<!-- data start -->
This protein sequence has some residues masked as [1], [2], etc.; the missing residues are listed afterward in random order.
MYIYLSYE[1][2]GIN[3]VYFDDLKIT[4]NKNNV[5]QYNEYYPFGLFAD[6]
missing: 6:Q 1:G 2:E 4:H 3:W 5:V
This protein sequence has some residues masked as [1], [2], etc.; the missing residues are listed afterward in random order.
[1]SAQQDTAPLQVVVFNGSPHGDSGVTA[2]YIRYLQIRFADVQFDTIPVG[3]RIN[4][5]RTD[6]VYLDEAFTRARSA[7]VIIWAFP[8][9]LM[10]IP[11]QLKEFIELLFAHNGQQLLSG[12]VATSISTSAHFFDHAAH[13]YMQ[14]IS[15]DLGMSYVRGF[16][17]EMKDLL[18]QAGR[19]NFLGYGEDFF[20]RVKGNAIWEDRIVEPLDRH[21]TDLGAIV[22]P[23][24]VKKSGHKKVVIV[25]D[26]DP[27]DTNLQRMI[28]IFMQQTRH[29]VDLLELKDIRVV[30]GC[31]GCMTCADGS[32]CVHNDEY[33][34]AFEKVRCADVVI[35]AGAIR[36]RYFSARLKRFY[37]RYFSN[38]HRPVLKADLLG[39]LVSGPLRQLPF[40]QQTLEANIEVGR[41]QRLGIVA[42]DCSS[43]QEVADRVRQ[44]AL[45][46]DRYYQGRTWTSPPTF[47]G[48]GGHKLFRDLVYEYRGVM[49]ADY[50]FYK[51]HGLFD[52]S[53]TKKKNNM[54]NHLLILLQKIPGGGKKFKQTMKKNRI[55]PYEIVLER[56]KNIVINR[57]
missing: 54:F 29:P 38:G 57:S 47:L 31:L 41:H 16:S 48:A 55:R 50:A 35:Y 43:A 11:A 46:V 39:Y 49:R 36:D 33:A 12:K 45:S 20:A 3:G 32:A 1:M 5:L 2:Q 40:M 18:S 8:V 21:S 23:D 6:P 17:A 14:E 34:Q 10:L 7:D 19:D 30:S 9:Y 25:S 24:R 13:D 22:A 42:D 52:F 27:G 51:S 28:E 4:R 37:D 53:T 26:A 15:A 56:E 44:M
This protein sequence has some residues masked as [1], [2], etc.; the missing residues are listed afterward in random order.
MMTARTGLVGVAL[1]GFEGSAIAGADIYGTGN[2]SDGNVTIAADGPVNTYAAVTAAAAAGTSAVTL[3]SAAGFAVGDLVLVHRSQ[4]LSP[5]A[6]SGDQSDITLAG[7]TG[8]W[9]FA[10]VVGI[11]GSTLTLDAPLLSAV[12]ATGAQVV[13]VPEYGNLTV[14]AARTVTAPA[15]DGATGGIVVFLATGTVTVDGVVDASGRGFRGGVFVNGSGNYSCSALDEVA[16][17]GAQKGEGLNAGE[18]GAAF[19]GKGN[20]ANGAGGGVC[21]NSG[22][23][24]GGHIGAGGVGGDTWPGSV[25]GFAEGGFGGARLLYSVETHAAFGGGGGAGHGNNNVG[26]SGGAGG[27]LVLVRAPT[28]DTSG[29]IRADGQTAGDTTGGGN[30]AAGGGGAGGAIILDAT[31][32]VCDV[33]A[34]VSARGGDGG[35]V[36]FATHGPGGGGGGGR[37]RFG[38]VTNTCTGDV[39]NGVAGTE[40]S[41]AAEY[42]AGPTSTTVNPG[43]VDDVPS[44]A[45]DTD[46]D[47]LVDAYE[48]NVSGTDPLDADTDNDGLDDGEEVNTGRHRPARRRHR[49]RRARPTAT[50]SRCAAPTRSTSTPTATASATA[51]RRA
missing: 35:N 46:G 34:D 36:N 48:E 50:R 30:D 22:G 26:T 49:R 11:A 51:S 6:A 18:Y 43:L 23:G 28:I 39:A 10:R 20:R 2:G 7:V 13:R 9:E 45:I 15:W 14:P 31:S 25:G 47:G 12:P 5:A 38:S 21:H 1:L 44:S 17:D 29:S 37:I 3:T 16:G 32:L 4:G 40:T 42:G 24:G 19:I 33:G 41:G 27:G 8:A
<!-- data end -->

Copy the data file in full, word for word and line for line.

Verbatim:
This protein sequence has some residues masked as [1], [2], etc.; the missing residues are listed afterward in random order.
MYIYLSYE[1][2]GIN[3]VYFDDLKIT[4]NKNNV[5]QYNEYYPFGLFAD[6]
missing: 6:Q 1:G 2:E 4:H 3:W 5:V
This protein sequence has some residues masked as [1], [2], etc.; the missing residues are listed afterward in random order.
[1]SAQQDTAPLQVVVFNGSPHGDSGVTA[2]YIRYLQIRFADVQFDTIPVG[3]RIN[4][5]RTD[6]VYLDEAFTRARSA[7]VIIWAFP[8][9]LM[10]IP[11]QLKEFIELLFAHNGQQLLSG[12]VATSISTSAHFFDHAAH[13]YMQ[14]IS[15]DLGMSYVRGF[16][17]EMKDLL[18]QAGR[19]NFLGYGEDFF[20]RVKGNAIWEDRIVEPLDRH[21]TDLGAIV[22]P[23][24]VKKSGHKKVVIV[25]D[26]DP[27]DTNLQRMI[28]IFMQQTRH[29]VDLLELKDIRVV[30]GC[31]GCMTCADGS[32]CVHNDEY[33][34]AFEKVRCADVVI[35]AGAIR[36]RYFSARLKRFY[37]RYFSN[38]HRPVLKADLLG[39]LVSGPLRQLPF[40]QQTLEANIEVGR[41]QRLGIVA[42]DCSS[43]QEVADRVRQ[44]AL[45][46]DRYYQGRTWTSPPTF[47]G[48]GGHKLFRDLVYEYRGVM[49]ADY[50]FYK[51]HGLFD[52]S[53]TKKKNNM[54]NHLLILLQKIPGGGKKFKQTMKKNRI[55]PYEIVLER[56]KNIVINR[57]
missing: 54:F 29:P 38:G 57:S 47:L 31:L 41:H 16:S 48:A 55:R 50:A 35:Y 43:A 11:A 46:V 39:Y 49:R 36:D 33:A 12:K 45:S 20:A 3:G 32:A 1:M 5:L 2:Q 40:M 18:S 8:V 21:S 23:D 6:P 17:A 14:E 34:Q 10:L 7:D 19:D 30:S 9:Y 25:S 24:R 13:D 22:A 42:D 52:F 27:G 51:S 28:E 4:R 37:D 53:T 26:A 15:A 56:E 44:M
This protein sequence has some residues masked as [1], [2], etc.; the missing residues are listed afterward in random order.
MMTARTGLVGVAL[1]GFEGSAIAGADIYGTGN[2]SDGNVTIAADGPVNTYAAVTAAAAAGTSAVTL[3]SAAGFAVGDLVLVHRSQ[4]LSP[5]A[6]SGDQSDITLAG[7]TG[8]W[9]FA[10]VVGI[11]GSTLTLDAPLLSAV[12]ATGAQVV[13]VPEYGNLTV[14]AARTVTAPA[15]DGATGGIVVFLATGTVTVDGVVDASGRGFRGGVFVNGSGNYSCSALDEVA[16][17]GAQKGEGLNAGE[18]GAAF[19]GKGN[20]ANGAGGGVC[21]NSG[22][23][24]GGHIGAGGVGGDTWPGSV[25]GFAEGGFGGARLLYSVETHAAFGGGGGAGHGNNNVG[26]SGGAGG[27]LVLVRAPT[28]DTSG[29]IRADGQTAGDTTGGGN[30]AAGGGGAGGAIILDAT[31][32]VCDV[33]A[34]VSARGGDGG[35]V[36]FATHGPGGGGGGGR[37]RFG[38]VTNTCTGDV[39]NGVAGTE[40]S[41]AAEY[42]AGPTSTTVNPG[43]VDDVPS[44]A[45]DTD[46]D[47]LVDAYE[48]NVSGTDPLDADTDNDGLDDGEEVNTGRHRPARRRHR[49]RRARPTAT[50]SRCAAPTRSTSTPTATASATA[51]RRA
missing: 35:N 46:G 34:D 36:N 48:E 50:R 30:D 22:G 26:T 49:R 11:A 51:S 6:A 18:Y 43:L 23:G 28:I 39:A 10:R 20:R 2:G 7:V 13:R 9:E 45:I 15:W 14:P 31:S 25:G 47:G 12:P 5:A 38:S 21:H 1:L 44:S 17:D 29:S 37:I 3:T 16:G 32:L 4:G 40:T 42:G 24:G 19:I 33:G 41:G 27:G 8:A